One of these relatives was a capable young man sent by the church to “save” his uncle. After a five-hour discussion with the Witness who conducted the Bible study with the former evangelist, however, this nephew secretly arranged for a personal Bible study to be held every day, under the condition that his uncle would not be informed of this. But this secrecy ended when his uncle dropped in during a study. How delighted he was that his nephew was studying! After their Christian baptism, both this man and his nephew promptly became auxiliary pioneers and soon thereafter, regular pioneers (full-time Kingdom publishers). Since then they have moved to a rather isolated area, where some of their relatives and others have proved to be very receptive to the “good news.” What a joy for them to see a new congregation formed there, with over 30 persons regularly attending meetings!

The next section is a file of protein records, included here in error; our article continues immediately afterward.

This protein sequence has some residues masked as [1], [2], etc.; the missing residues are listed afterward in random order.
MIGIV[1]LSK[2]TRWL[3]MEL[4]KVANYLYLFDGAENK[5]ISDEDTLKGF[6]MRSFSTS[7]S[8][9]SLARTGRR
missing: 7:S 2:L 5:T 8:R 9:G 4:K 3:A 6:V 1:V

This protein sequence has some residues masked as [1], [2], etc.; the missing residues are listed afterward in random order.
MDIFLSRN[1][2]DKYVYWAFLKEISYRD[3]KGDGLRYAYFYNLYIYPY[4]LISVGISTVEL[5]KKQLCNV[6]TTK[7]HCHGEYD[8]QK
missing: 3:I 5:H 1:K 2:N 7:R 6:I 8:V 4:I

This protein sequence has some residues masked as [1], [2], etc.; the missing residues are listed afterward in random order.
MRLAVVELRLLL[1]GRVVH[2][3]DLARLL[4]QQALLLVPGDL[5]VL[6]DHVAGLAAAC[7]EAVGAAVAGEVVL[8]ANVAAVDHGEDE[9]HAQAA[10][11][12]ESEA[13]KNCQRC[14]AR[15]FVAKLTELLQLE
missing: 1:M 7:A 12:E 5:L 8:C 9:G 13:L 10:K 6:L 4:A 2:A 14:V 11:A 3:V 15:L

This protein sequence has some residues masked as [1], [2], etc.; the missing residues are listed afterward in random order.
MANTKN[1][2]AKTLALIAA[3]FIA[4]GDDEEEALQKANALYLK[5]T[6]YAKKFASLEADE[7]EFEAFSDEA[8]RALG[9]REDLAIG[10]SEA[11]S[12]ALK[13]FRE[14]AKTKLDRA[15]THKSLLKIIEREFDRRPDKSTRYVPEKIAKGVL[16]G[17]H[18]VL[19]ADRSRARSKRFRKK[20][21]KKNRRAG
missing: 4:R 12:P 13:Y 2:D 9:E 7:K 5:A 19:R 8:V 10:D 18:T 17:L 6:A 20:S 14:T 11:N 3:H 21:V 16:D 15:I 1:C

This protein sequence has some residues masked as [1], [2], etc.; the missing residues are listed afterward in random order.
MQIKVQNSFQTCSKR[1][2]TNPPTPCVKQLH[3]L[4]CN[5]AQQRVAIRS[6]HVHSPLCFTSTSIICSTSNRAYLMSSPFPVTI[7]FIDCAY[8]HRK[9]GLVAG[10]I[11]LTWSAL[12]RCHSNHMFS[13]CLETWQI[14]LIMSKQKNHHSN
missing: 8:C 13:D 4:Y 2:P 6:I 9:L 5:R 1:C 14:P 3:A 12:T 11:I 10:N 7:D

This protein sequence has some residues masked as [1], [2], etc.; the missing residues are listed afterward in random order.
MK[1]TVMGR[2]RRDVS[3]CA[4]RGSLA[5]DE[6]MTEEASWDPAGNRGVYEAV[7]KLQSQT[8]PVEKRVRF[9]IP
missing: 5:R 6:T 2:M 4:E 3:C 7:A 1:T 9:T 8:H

In another case, a primary-school teacher heard that a certain man in town was denying the Trinity doctrine. His curiosity aroused, the teacher endeavored to meet the man, and a discussion with him led to a Bible study. Four months later, the schoolteacher had discerned that he had been part of a world system of false religion, from which he promptly broke away, followed by two other members of his family.—Rev. 18:4.
When this man was baptized as a witness of Jehovah, his former church sent letters all over the country warning its “flocks” against him. But appreciation for his relationship with God moved him to become an auxiliary pioneer right after his baptism, followed by regular pioneer service soon afterward. This entailed another drastic change in his life. He had to give up his well-respected teaching position and return to a much simpler life as a farmer. Since Rwanda is very densely populated and about 97 percent of its inhabitants engage in farming, secular employment is scarce and very much treasured. But this young man found greater happiness than ever before, including the joy of seeing several of his Bible students baptized.